The RTD PT100, which is the most commonly used RTD sensor, is made of platinum (PT), and its resistance value at 0°C is 100 O. In contrast, a PT1000 sensor, also made of platinum, has a resistance value of 1000 O at 0°C.
The RTD Pt100 and Pt1000 are available in a similar range of tolerances, and both can have similar temperature coefficients, depending on the purity of the platinum used in the sensor. When comparing the Pt100 vs Pt1000 in terms of resistance, keep in mind that resistance value readings for the Pt1000 will be higher by a factor of ten than resistance value readings for the Pt100 at the same temperature. For most applications, the Pt100 and Pt1000 can be used interchangeably depending on the instrument used. In some cases the Pt1000 will work better and be more accurate.
Here’s a closer look at how to determine the difference between Pt1000 vs Pt100:
How to Choose Between the PT100 or PT1000?
What is a PT100?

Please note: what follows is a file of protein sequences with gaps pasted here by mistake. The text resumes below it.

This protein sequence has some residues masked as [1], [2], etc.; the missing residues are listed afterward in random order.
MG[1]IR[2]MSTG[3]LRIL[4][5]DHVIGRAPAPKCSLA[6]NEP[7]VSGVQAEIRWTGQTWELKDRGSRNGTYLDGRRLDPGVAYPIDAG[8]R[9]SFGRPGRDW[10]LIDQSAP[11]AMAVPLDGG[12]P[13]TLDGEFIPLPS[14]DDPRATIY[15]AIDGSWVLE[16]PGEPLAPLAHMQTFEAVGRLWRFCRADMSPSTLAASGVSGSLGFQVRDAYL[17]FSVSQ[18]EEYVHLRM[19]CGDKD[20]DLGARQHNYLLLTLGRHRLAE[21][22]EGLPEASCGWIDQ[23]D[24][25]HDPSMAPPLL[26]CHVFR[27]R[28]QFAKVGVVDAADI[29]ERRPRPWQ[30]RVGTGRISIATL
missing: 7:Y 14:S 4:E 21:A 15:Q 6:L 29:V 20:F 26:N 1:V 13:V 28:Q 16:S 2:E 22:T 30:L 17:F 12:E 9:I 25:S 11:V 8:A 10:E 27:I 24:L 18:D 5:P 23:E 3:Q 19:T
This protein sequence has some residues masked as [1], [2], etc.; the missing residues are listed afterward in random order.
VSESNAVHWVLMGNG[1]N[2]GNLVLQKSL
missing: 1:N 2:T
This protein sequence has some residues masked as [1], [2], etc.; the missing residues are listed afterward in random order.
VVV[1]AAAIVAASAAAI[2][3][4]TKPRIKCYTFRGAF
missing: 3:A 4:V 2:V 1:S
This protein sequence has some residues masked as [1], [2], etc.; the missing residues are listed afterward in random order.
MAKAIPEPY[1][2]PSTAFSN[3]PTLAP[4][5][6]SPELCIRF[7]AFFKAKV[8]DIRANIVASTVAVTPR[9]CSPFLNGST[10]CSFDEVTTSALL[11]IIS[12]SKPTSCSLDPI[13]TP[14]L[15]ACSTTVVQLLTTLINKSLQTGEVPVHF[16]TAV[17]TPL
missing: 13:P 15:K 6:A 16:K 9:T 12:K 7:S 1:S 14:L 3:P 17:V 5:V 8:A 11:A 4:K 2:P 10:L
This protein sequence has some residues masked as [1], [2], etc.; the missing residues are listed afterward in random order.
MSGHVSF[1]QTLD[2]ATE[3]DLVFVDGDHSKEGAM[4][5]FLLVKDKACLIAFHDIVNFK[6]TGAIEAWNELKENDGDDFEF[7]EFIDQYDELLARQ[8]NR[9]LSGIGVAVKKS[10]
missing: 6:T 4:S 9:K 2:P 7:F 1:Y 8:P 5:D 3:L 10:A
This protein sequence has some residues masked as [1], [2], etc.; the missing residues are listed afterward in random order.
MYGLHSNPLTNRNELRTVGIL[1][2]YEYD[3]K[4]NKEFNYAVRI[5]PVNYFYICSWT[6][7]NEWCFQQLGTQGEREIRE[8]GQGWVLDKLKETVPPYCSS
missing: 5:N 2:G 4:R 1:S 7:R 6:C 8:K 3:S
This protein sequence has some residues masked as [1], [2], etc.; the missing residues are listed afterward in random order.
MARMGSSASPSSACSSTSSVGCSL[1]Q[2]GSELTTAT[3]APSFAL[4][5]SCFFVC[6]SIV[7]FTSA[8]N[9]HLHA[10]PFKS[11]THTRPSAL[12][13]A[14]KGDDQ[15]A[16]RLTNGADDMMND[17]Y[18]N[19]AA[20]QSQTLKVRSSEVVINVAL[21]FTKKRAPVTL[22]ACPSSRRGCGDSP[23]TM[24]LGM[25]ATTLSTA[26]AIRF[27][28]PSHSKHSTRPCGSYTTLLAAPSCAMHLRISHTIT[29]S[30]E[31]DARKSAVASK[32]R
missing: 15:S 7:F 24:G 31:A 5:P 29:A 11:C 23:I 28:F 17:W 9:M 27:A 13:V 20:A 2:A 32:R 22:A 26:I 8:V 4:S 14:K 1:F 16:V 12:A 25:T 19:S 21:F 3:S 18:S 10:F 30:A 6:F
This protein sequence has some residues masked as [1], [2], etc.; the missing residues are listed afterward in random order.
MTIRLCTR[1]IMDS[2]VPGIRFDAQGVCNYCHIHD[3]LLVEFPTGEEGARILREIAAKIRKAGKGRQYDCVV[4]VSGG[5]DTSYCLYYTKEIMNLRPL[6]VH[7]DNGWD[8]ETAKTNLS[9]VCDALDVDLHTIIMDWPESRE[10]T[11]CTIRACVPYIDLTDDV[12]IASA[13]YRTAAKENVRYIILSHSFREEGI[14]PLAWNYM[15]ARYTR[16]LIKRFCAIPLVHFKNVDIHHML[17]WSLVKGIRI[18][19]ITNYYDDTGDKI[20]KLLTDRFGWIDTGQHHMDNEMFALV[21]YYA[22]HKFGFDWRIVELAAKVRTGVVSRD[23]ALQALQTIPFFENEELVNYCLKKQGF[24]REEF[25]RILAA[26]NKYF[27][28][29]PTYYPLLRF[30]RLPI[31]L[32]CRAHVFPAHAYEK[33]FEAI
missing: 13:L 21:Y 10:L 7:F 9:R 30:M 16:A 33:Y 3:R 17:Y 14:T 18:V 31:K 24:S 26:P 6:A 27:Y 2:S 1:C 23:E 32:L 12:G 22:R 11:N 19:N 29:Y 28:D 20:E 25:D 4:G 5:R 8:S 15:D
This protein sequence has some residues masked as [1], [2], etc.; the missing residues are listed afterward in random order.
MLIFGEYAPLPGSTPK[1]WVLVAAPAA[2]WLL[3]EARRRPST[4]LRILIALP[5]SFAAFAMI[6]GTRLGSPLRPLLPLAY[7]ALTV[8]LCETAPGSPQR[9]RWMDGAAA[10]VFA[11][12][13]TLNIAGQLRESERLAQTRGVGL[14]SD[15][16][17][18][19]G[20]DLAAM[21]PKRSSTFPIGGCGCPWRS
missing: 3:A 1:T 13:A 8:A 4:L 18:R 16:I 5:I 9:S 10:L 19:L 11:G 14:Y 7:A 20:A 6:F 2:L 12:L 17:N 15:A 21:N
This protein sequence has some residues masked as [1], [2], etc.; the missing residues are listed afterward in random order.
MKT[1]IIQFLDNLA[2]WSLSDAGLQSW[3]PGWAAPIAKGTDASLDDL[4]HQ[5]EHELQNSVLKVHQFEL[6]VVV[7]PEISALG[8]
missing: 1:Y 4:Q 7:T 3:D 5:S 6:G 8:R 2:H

The Pt100 is widely used in many industrial and commercial applications. The Pt100 is better suited to 3 and 4 wire circuit configurations than the 2 wire configuration. This is due to an important Pt100 sensor working principle: because resistance across the sensing element is considerably lower than in the Pt1000, unwanted resistance from lead wires and connectors will have a larger distorting effect on overall resistance measurements, since it will comprise a greater percentage of the total resistance measured in the circuit. The lead wire resistance is measured and compensated for by an instrument that accepts the 3 or 4 wire configurations.
Pt100s are available with both thin-film and wire-wound element constructions. Pt100s are compatible with a broader range of products and instrumentation because their use is so widespread.
What is a PT1000?
Pt 1000 sensors are suitable for use in applications with 2 wire circuit configurations. Since the Pt1000 sensor has much greater resistance, the distorting effect of the resistance in the lead wires is less significant overall because it makes up a smaller percentage of the total resistance in the circuit.
Because a higher resistance value can be measured with less current, Pt1000s can be employed in configurations that consume less power than Pt100s. Power consumption is lower, producing less heat, and thus are less subject to errors caused by self-heating.